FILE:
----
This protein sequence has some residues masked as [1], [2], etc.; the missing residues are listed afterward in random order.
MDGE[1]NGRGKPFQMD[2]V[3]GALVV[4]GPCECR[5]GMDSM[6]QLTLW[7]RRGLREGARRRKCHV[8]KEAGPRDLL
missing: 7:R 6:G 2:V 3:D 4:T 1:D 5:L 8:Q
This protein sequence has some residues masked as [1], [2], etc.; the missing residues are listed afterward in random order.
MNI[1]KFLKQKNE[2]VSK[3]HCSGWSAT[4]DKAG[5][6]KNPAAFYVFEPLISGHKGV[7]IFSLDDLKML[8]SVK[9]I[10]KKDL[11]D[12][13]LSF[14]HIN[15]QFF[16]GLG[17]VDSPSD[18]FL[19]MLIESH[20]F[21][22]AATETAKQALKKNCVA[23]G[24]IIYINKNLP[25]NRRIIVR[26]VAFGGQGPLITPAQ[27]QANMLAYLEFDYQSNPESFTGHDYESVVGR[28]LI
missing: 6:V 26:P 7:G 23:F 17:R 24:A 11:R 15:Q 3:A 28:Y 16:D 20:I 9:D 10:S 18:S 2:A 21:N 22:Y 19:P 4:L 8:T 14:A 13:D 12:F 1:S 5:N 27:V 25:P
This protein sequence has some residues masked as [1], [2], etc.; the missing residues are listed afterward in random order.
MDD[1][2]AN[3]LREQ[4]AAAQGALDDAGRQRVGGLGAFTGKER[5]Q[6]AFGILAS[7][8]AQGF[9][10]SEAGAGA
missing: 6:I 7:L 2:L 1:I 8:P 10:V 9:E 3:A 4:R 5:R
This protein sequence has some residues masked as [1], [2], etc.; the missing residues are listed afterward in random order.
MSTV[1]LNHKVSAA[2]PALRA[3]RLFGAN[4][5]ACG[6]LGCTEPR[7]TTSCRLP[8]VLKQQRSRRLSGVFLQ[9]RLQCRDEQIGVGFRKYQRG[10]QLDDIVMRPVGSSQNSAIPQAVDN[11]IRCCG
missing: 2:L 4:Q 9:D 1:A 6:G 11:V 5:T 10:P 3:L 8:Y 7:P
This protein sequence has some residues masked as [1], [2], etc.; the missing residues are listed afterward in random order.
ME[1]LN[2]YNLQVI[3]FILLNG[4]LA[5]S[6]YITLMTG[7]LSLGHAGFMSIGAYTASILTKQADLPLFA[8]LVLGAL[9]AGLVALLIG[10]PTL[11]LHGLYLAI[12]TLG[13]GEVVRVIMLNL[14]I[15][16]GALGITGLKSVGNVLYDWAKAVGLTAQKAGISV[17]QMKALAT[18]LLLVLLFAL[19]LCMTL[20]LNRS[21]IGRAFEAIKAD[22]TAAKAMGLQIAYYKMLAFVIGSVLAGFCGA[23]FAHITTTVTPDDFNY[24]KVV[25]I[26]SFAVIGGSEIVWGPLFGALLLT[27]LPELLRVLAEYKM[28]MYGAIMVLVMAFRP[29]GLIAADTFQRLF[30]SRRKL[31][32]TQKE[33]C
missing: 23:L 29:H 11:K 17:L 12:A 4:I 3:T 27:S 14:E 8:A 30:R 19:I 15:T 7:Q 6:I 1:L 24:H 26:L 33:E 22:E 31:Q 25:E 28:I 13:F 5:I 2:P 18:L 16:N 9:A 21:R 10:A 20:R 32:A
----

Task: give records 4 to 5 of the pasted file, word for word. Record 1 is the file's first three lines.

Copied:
This protein sequence has some residues masked as [1], [2], etc.; the missing residues are listed afterward in random order.
MSTV[1]LNHKVSAA[2]PALRA[3]RLFGAN[4][5]ACG[6]LGCTEPR[7]TTSCRLP[8]VLKQQRSRRLSGVFLQ[9]RLQCRDEQIGVGFRKYQRG[10]QLDDIVMRPVGSSQNSAIPQAVDN[11]IRCCG
missing: 2:L 4:Q 9:D 1:A 6:G 11:V 5:T 10:P 3:L 8:Y 7:P
This protein sequence has some residues masked as [1], [2], etc.; the missing residues are listed afterward in random order.
ME[1]LN[2]YNLQVI[3]FILLNG[4]LA[5]S[6]YITLMTG[7]LSLGHAGFMSIGAYTASILTKQADLPLFA[8]LVLGAL[9]AGLVALLIG[10]PTL[11]LHGLYLAI[12]TLG[13]GEVVRVIMLNL[14]I[15][16]GALGITGLKSVGNVLYDWAKAVGLTAQKAGISV[17]QMKALAT[18]LLLVLLFAL[19]LCMTL[20]LNRS[21]IGRAFEAIKAD[22]TAAKAMGLQIAYYKMLAFVIGSVLAGFCGA[23]FAHITTTVTPDDFNY[24]KVV[25]I[26]SFAVIGGSEIVWGPLFGALLLT[27]LPELLRVLAEYKM[28]MYGAIMVLVMAFRP[29]GLIAADTFQRLF[30]SRRKL[31][32]TQKE[33]C
missing: 23:L 29:H 11:K 17:L 12:A 4:I 3:T 27:S 14:E 8:A 30:R 19:I 15:T 7:Q 6:I 1:L 24:H 26:L 33:E 22:E 31:Q 25:E 28:I 13:F 5:I 2:P 18:L 16:N 9:A 21:R 10:A 20:R 32:A